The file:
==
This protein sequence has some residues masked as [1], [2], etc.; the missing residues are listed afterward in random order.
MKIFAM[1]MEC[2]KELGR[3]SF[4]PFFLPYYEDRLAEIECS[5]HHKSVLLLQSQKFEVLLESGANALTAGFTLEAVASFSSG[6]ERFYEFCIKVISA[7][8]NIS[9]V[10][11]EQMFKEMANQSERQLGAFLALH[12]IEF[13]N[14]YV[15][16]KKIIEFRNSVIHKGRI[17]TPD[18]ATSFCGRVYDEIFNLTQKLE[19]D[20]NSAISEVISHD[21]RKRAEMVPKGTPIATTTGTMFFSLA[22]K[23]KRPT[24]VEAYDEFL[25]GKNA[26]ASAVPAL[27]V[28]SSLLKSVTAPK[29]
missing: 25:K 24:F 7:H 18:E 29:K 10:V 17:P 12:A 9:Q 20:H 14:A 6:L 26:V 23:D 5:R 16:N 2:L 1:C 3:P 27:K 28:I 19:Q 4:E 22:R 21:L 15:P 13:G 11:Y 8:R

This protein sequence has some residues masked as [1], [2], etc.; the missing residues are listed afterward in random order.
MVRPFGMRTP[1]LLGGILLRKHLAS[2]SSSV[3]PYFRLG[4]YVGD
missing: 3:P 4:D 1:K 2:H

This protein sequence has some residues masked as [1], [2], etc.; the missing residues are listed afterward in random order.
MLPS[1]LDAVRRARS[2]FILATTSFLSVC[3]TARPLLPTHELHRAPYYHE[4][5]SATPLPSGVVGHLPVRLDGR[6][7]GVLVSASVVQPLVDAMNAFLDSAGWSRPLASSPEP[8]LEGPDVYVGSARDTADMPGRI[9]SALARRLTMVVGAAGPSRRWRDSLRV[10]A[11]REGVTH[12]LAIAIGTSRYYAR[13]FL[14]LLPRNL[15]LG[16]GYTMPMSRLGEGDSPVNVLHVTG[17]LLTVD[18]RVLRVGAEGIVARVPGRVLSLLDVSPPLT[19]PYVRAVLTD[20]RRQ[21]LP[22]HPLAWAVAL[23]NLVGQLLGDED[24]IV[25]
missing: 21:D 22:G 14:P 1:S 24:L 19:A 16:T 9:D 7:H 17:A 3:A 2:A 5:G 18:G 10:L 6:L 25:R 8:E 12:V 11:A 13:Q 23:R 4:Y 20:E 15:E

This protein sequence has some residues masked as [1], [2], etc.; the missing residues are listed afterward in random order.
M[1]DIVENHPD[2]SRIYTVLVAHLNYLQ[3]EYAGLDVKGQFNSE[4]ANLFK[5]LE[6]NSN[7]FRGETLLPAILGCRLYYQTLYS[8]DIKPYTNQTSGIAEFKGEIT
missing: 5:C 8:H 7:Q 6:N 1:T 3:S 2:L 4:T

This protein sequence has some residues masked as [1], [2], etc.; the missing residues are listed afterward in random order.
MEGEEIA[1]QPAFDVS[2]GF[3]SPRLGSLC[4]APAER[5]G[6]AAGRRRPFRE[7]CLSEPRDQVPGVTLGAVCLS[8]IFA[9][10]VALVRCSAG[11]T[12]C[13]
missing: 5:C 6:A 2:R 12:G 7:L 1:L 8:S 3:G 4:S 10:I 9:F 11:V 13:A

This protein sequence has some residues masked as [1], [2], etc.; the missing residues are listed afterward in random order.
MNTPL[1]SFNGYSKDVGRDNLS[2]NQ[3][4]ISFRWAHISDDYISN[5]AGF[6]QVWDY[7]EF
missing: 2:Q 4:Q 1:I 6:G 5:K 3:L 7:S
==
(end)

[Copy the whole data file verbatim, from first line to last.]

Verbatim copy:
This protein sequence has some residues masked as [1], [2], etc.; the missing residues are listed afterward in random order.
MKIFAM[1]MEC[2]KELGR[3]SF[4]PFFLPYYEDRLAEIECS[5]HHKSVLLLQSQKFEVLLESGANALTAGFTLEAVASFSSG[6]ERFYEFCIKVISA[7][8]NIS[9]V[10][11]EQMFKEMANQSERQLGAFLALH[12]IEF[13]N[14]YV[15][16]KKIIEFRNSVIHKGRI[17]TPD[18]ATSFCGRVYDEIFNLTQKLE[19]D[20]NSAISEVISHD[21]RKRAEMVPKGTPIATTTGTMFFSLA[22]K[23]KRPT[24]VEAYDEFL[25]GKNA[26]ASAVPAL[27]V[28]SSLLKSVTAPK[29]
missing: 25:K 24:F 7:H 18:E 29:K 10:V 17:P 12:A 9:Q 20:H 14:A 6:L 26:V 23:D 5:R 16:N 2:L 1:C 3:P 27:K 28:I 19:Q 4:E 22:R 21:L 15:P 13:G 11:Y 8:R

This protein sequence has some residues masked as [1], [2], etc.; the missing residues are listed afterward in random order.
MVRPFGMRTP[1]LLGGILLRKHLAS[2]SSSV[3]PYFRLG[4]YVGD
missing: 3:P 4:D 1:K 2:H

This protein sequence has some residues masked as [1], [2], etc.; the missing residues are listed afterward in random order.
MLPS[1]LDAVRRARS[2]FILATTSFLSVC[3]TARPLLPTHELHRAPYYHE[4][5]SATPLPSGVVGHLPVRLDGR[6][7]GVLVSASVVQPLVDAMNAFLDSAGWSRPLASSPEP[8]LEGPDVYVGSARDTADMPGRI[9]SALARRLTMVVGAAGPSRRWRDSLRV[10]A[11]REGVTH[12]LAIAIGTSRYYAR[13]FL[14]LLPRNL[15]LG[16]GYTMPMSRLGEGDSPVNVLHVTG[17]LLTVD[18]RVLRVGAEGIVARVPGRVLSLLDVSPPLT[19]PYVRAVLTD[20]RRQ[21]LP[22]HPLAWAVAL[23]NLVGQLLGDED[24]IV[25]
missing: 21:D 22:G 14:P 1:S 24:L 19:A 16:T 9:D 7:H 17:A 3:A 2:A 5:G 18:G 10:L 6:L 25:R 8:E 12:V 11:A 13:Q 23:R 4:Y 20:E 15:E

This protein sequence has some residues masked as [1], [2], etc.; the missing residues are listed afterward in random order.
M[1]DIVENHPD[2]SRIYTVLVAHLNYLQ[3]EYAGLDVKGQFNSE[4]ANLFK[5]LE[6]NSN[7]FRGETLLPAILGCRLYYQTLYS[8]DIKPYTNQTSGIAEFKGEIT
missing: 5:C 8:H 7:Q 6:N 1:T 3:S 2:L 4:T

This protein sequence has some residues masked as [1], [2], etc.; the missing residues are listed afterward in random order.
MEGEEIA[1]QPAFDVS[2]GF[3]SPRLGSLC[4]APAER[5]G[6]AAGRRRPFRE[7]CLSEPRDQVPGVTLGAVCLS[8]IFA[9][10]VALVRCSAG[11]T[12]C[13]
missing: 5:C 6:A 2:R 12:G 7:L 1:L 8:S 3:G 4:S 10:I 9:F 11:V 13:A

This protein sequence has some residues masked as [1], [2], etc.; the missing residues are listed afterward in random order.
MNTPL[1]SFNGYSKDVGRDNLS[2]NQ[3][4]ISFRWAHISDDYISN[5]AGF[6]QVWDY[7]EF
missing: 2:Q 4:Q 1:I 6:G 5:K 3:L 7:S